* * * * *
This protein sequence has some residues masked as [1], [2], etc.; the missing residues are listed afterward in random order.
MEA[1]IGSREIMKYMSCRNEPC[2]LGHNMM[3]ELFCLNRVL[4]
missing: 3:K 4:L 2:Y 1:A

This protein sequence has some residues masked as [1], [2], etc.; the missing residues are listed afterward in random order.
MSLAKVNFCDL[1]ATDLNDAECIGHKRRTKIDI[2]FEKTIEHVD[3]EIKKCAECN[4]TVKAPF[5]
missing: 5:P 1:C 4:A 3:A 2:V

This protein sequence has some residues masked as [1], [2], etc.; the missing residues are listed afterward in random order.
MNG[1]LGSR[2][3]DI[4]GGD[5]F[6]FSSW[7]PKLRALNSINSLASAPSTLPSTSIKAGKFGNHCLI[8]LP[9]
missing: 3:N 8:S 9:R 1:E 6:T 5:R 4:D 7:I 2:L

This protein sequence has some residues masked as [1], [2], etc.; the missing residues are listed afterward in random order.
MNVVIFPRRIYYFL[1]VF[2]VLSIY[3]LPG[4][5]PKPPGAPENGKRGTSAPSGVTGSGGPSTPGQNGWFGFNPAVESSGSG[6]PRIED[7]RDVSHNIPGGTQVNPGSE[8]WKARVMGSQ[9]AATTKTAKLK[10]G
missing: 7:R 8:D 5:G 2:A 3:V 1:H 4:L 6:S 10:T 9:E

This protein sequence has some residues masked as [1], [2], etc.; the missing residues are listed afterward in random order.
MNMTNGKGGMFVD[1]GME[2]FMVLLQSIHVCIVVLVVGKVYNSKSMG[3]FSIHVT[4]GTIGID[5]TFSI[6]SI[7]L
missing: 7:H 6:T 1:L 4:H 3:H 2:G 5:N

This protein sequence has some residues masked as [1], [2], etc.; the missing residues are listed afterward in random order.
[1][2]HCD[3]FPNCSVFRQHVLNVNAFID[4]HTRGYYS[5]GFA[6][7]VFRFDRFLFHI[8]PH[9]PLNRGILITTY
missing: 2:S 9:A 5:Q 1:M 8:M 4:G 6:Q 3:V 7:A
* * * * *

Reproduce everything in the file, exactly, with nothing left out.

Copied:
This protein sequence has some residues masked as [1], [2], etc.; the missing residues are listed afterward in random order.
MEA[1]IGSREIMKYMSCRNEPC[2]LGHNMM[3]ELFCLNRVL[4]
missing: 3:K 4:L 2:Y 1:A

This protein sequence has some residues masked as [1], [2], etc.; the missing residues are listed afterward in random order.
MSLAKVNFCDL[1]ATDLNDAECIGHKRRTKIDI[2]FEKTIEHVD[3]EIKKCAECN[4]TVKAPF[5]
missing: 5:P 1:C 4:A 3:A 2:V

This protein sequence has some residues masked as [1], [2], etc.; the missing residues are listed afterward in random order.
MNG[1]LGSR[2][3]DI[4]GGD[5]F[6]FSSW[7]PKLRALNSINSLASAPSTLPSTSIKAGKFGNHCLI[8]LP[9]
missing: 3:N 8:S 9:R 1:E 6:T 5:R 4:D 7:I 2:L

This protein sequence has some residues masked as [1], [2], etc.; the missing residues are listed afterward in random order.
MNVVIFPRRIYYFL[1]VF[2]VLSIY[3]LPG[4][5]PKPPGAPENGKRGTSAPSGVTGSGGPSTPGQNGWFGFNPAVESSGSG[6]PRIED[7]RDVSHNIPGGTQVNPGSE[8]WKARVMGSQ[9]AATTKTAKLK[10]G
missing: 7:R 8:D 5:G 2:A 3:V 1:H 4:L 6:S 10:T 9:E

This protein sequence has some residues masked as [1], [2], etc.; the missing residues are listed afterward in random order.
MNMTNGKGGMFVD[1]GME[2]FMVLLQSIHVCIVVLVVGKVYNSKSMG[3]FSIHVT[4]GTIGID[5]TFSI[6]SI[7]L
missing: 7:H 6:T 1:L 4:H 3:H 2:G 5:N

This protein sequence has some residues masked as [1], [2], etc.; the missing residues are listed afterward in random order.
[1][2]HCD[3]FPNCSVFRQHVLNVNAFID[4]HTRGYYS[5]GFA[6][7]VFRFDRFLFHI[8]PH[9]PLNRGILITTY
missing: 2:S 9:A 5:Q 1:M 8:M 4:G 6:Q 3:V 7:A